Pal Joey delivers

By the

April 19, 2001

Musicals are usually the coy, sappy ordeals your grandmother likes. Luckily there are a few entertaining and flavorful exceptions worth noting.

Mask and Bauble’s final attempt at dazzling the campus this semester is now on display. Roger’s and Hart’s Pal Joey luckily lets the plucky theater group end their season on a positive note. Musical attendance often involves sitting through a three hour embarassment, but thankfully this time the able cast hits the high ones and pulls a winner from the satisfying, if not always innovative, score.

Set in Chicago in 1939, the scenerio follows the typical jumble of nightlife, showgirls, music and dancing. But for the sake of plot a handful of notable characters pepper the stage.

At the musical’s heart is our own pal, Joey, played by a bursting-with-song Tim Tracy (CAS ‘01). Not always on the ball, Tracy properly handles Joey’s somewhat loony character. It is no surprise, then, that Joey is not whom one would normally choose to be a pal. His nearly psychotic personality is perfect for his chosen career: MC of the biggest, most successful nightclub. His exuberance spills over to real life; he is emotionally needy and preys unwittingly on women. Director Annette Santiago (CAS ‘02) pleads with her audience not to jump to conclusions about Joey’s character, but after nearly three hours, he very nearly wears out his welcome.

The two women unlucky enough to get involved with Joey fit their stereotyped roles quite well. The virginal young Linda, played with blonde and bubbly honesty by Tracy Hartman (CAS ‘03), is no match for the vamp: the wealthy, married and nearly-forty Vera. Diana Cherkas (MSB ‘03) lets Vera’s eyebrow-raising lines lead her. Her crafty songs are filled with such lyrics as “Thank God I can be oversexed again.”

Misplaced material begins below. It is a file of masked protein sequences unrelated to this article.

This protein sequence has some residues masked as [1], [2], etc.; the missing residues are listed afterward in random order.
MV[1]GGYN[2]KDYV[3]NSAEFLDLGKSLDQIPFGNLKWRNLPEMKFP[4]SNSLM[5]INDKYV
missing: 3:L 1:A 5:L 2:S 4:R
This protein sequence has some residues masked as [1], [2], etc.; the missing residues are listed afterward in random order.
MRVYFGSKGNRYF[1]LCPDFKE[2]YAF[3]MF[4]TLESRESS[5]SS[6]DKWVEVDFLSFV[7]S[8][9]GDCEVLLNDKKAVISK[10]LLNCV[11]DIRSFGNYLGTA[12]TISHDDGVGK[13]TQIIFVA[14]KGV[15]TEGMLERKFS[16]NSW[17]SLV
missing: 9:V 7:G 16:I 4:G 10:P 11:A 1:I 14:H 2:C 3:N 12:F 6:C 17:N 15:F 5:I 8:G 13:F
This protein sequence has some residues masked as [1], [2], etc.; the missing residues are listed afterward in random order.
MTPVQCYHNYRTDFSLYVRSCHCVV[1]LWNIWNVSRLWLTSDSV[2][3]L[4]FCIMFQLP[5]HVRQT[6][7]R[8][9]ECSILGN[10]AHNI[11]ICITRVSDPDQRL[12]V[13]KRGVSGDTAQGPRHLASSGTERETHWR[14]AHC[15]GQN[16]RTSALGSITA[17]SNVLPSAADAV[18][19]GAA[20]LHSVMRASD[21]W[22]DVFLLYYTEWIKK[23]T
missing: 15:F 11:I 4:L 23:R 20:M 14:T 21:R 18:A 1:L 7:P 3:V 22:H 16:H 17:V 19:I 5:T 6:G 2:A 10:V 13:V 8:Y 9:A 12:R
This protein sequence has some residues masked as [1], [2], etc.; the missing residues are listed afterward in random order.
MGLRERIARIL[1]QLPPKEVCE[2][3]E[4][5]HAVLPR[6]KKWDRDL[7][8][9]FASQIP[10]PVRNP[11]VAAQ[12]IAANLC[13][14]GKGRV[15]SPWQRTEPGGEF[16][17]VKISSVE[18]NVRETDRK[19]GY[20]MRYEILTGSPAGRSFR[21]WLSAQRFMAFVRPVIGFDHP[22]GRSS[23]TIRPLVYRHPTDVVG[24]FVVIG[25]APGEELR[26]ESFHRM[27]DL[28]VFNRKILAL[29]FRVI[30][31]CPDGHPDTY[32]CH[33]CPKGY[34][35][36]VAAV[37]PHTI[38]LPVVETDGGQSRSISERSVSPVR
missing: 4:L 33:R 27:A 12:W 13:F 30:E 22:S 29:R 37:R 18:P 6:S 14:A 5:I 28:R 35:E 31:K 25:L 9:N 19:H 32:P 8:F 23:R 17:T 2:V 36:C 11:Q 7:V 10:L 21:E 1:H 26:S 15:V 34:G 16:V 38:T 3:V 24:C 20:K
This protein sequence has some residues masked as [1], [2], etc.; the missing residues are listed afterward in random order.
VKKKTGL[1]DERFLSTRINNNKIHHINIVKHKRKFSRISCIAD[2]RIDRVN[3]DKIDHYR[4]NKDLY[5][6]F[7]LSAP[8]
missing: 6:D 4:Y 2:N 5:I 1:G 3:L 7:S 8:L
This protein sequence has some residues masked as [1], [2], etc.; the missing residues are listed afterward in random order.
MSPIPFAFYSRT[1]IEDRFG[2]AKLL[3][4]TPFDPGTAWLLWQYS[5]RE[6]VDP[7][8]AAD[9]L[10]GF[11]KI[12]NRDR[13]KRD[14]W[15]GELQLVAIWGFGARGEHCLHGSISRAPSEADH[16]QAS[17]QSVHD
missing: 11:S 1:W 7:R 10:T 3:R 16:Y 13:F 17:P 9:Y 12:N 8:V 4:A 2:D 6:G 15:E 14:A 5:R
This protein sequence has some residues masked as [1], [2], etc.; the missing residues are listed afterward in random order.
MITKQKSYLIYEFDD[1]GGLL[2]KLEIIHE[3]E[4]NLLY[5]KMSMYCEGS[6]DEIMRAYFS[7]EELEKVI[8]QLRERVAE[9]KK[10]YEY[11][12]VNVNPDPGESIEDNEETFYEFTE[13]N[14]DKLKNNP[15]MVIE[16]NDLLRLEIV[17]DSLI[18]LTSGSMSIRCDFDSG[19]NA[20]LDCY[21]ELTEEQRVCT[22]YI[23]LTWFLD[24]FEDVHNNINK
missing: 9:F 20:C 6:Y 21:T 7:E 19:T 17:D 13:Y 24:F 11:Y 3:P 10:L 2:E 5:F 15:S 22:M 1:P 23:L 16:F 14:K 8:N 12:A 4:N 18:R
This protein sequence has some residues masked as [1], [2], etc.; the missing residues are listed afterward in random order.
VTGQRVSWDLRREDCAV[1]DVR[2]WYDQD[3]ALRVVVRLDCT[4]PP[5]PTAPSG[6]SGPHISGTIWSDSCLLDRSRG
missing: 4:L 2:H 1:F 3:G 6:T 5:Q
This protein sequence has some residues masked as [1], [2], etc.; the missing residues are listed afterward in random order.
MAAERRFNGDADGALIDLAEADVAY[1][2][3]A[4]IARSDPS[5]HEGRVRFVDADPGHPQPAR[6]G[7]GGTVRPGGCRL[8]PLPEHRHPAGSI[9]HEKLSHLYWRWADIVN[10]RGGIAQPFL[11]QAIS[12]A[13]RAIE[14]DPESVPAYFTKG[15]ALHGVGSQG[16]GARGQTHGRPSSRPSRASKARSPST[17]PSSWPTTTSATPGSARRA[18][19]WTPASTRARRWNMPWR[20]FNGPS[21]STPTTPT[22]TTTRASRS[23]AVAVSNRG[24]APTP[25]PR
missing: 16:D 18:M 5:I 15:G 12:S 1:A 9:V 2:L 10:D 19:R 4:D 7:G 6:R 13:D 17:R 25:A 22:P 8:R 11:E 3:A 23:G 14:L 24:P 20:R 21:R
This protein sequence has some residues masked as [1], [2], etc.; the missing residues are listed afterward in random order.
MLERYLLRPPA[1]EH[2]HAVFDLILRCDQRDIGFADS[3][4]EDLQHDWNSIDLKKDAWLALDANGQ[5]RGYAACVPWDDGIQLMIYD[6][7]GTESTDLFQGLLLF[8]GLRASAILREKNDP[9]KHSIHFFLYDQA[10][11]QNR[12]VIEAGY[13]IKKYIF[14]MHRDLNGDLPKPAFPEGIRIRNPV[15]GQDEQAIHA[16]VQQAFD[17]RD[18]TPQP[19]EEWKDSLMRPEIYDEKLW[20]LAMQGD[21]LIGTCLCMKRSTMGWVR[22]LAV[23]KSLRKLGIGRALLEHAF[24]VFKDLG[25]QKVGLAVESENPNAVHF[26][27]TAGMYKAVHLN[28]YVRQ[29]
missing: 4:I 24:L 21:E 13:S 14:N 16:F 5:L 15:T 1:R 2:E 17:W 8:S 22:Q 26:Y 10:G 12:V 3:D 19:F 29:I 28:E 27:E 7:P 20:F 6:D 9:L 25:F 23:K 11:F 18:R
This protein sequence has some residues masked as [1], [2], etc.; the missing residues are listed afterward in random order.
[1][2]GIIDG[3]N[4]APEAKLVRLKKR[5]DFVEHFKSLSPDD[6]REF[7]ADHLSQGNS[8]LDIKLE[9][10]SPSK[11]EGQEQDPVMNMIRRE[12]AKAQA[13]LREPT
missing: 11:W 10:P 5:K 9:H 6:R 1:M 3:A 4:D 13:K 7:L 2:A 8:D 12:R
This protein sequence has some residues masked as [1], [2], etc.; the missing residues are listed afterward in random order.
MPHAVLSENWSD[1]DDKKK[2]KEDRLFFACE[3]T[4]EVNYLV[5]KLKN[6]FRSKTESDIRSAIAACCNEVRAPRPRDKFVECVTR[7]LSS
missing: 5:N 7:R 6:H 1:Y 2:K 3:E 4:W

To its credit, the entire musical has no qualms about dabbling in sexual overtones. As long as the dancers are flaunting their enticements, it makes proper sense for the witty banter to focus on the characters’ more horizontal capabilities.

Although Joey headlines the show, he is upstaged by the leading lady, Vera. With her husband’s financial backing, she opens a club for Joey, letting him think he is in control. Alas, this smart woman has been around the block a few times and Joey ends up broke and on the verge of being blackmailed by his agent, played with slick car-salesman brovado by Michael Santore (CAS ‘04). Only a tip-off from Linda and some string-pulling from Vera save him.

Beyond the main roles, the actor responsible for every bit-part in the show, James Salandro (CAS ‘03), is a runaway success. With only few moments to make a strong impression to the crowd, he succeeds nobly whether portraying a drunk nightclub patron with his fly open, a cross-eyed tailor or a dim-witted club employee.

Another notable appearance is made by a Chicago newspaper’s society columnist (Sally Richardson [CAS 04]), a recreational stripper who needs no notebook, and scarcely an interview, to get her story.

The musical revolves around the nightclub scene, and as the characters find themselves moving into classier joints, it is amusing to watch the same employees struggle with their new upscale environs. Gladys, danced and sung with talent and humor by Tara Dankel (SFS ‘03), has a problem with keeping her legs together, both on and off the stage.

The dance numbers are a welcome addition to the singing, which is almost all easy on the ears. Created by Jaime Palumbu (CAS ‘01), the choreography is interesting and well rehearsed, with some fitting nightclub moves that might make Leo O’Donovan blush. Another pleasant touch to the show is the music played during scenery changes. In keeping with the 1939 setting, the fitting arrangement could be the soundtrack for a jazz history class.

Pal Joey takes the usual formula for the musical and puts enough of a twist on it to make it different. The cast keeps the momentum going, with very little opportunity to think about the time. So if you haven’t gone to see any Mask and Bauble plays this year, or maybe even the whole time you’ve been at Georgetown, it wouldn’t be a bad idea to get some on-campus culture and go.

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